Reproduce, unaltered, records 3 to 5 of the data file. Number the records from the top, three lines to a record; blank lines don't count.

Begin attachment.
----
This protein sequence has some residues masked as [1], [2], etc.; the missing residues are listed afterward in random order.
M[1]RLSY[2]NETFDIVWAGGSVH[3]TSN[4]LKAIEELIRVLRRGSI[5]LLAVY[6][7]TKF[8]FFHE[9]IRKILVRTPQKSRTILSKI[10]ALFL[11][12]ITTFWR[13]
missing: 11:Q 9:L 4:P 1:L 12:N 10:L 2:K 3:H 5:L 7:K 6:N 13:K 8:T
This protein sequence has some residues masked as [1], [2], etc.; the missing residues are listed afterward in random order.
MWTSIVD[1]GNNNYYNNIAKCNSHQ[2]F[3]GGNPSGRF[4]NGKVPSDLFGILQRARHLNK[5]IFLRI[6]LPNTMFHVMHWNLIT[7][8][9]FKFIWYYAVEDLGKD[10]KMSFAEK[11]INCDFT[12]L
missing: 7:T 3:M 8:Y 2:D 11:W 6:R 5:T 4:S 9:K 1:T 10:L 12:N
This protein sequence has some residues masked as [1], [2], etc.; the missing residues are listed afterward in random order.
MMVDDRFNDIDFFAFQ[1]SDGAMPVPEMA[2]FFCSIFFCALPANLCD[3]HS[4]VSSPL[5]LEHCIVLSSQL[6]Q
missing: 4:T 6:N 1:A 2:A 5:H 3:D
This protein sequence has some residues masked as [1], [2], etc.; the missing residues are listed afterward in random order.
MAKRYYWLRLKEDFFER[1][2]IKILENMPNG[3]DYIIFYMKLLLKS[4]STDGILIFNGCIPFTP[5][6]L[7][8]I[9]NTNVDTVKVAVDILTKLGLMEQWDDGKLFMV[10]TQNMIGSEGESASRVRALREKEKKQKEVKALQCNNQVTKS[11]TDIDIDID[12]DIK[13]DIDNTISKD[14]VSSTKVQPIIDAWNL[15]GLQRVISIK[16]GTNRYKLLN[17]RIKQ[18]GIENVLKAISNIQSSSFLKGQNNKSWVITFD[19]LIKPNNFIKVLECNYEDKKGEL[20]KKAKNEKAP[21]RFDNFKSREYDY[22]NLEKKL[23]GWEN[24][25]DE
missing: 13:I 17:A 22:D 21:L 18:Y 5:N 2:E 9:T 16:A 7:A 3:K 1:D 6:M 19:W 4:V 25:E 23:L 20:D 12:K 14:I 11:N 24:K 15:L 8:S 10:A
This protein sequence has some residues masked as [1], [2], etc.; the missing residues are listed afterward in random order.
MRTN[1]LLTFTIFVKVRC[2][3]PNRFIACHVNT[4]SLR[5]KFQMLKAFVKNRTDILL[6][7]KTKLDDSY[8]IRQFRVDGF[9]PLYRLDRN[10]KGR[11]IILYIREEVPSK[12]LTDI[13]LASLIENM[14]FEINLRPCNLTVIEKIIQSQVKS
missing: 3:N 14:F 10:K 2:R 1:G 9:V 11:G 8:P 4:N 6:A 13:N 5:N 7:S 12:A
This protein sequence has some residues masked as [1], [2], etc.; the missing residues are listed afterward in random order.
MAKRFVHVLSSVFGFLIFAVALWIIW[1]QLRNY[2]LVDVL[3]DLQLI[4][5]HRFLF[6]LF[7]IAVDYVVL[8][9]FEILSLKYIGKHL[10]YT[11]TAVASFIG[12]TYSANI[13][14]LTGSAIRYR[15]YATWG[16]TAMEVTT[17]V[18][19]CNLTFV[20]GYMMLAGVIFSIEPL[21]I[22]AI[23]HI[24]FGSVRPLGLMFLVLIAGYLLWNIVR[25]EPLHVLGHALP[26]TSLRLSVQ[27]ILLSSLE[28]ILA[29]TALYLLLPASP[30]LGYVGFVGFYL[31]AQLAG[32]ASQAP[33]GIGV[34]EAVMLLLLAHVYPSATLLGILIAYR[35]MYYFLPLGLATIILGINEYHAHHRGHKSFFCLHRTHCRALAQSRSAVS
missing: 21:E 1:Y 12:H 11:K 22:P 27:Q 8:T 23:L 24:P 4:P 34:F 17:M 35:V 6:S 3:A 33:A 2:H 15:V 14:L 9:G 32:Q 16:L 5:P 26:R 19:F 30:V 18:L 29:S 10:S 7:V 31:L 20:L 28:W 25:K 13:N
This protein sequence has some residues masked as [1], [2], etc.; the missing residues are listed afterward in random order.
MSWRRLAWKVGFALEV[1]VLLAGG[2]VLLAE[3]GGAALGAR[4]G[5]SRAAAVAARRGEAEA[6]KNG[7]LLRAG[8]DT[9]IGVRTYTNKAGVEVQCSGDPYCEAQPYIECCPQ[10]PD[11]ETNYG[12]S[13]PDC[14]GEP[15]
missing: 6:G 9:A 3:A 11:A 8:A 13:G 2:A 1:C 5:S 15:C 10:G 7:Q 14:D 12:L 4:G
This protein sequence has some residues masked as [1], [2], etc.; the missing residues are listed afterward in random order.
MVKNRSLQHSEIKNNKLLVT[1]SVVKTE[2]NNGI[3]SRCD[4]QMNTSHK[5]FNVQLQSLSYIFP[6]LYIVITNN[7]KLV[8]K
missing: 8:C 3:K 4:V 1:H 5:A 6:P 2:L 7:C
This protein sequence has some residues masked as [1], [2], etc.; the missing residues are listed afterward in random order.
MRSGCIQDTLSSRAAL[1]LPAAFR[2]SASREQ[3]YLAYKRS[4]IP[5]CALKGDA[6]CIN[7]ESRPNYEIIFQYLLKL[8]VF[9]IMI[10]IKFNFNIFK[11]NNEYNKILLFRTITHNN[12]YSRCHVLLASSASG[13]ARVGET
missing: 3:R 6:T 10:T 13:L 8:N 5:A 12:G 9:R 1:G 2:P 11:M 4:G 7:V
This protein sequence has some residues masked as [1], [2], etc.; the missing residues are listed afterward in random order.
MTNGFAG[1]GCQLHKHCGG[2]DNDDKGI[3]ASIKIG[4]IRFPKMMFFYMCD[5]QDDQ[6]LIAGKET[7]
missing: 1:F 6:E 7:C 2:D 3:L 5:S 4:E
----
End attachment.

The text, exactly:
This protein sequence has some residues masked as [1], [2], etc.; the missing residues are listed afterward in random order.
MMVDDRFNDIDFFAFQ[1]SDGAMPVPEMA[2]FFCSIFFCALPANLCD[3]HS[4]VSSPL[5]LEHCIVLSSQL[6]Q
missing: 4:T 6:N 1:A 2:A 5:H 3:D
This protein sequence has some residues masked as [1], [2], etc.; the missing residues are listed afterward in random order.
MAKRYYWLRLKEDFFER[1][2]IKILENMPNG[3]DYIIFYMKLLLKS[4]STDGILIFNGCIPFTP[5][6]L[7][8]I[9]NTNVDTVKVAVDILTKLGLMEQWDDGKLFMV[10]TQNMIGSEGESASRVRALREKEKKQKEVKALQCNNQVTKS[11]TDIDIDID[12]DIK[13]DIDNTISKD[14]VSSTKVQPIIDAWNL[15]GLQRVISIK[16]GTNRYKLLN[17]RIKQ[18]GIENVLKAISNIQSSSFLKGQNNKSWVITFD[19]LIKPNNFIKVLECNYEDKKGEL[20]KKAKNEKAP[21]RFDNFKSREYDY[22]NLEKKL[23]GWEN[24][25]DE
missing: 13:I 17:A 22:D 21:L 18:Y 5:N 2:E 9:T 16:A 7:A 3:K 1:D 6:M 19:W 4:V 25:E 23:L 20:D 12:K 14:I 11:N 24:K 15:L 8:S 10:A
This protein sequence has some residues masked as [1], [2], etc.; the missing residues are listed afterward in random order.
MRTN[1]LLTFTIFVKVRC[2][3]PNRFIACHVNT[4]SLR[5]KFQMLKAFVKNRTDILL[6][7]KTKLDDSY[8]IRQFRVDGF[9]PLYRLDRN[10]KGR[11]IILYIREEVPSK[12]LTDI[13]LASLIENM[14]FEINLRPCNLTVIEKIIQSQVKS
missing: 3:N 14:F 10:K 2:R 1:G 9:V 11:G 8:P 4:N 6:A 13:N 5:N 7:S 12:A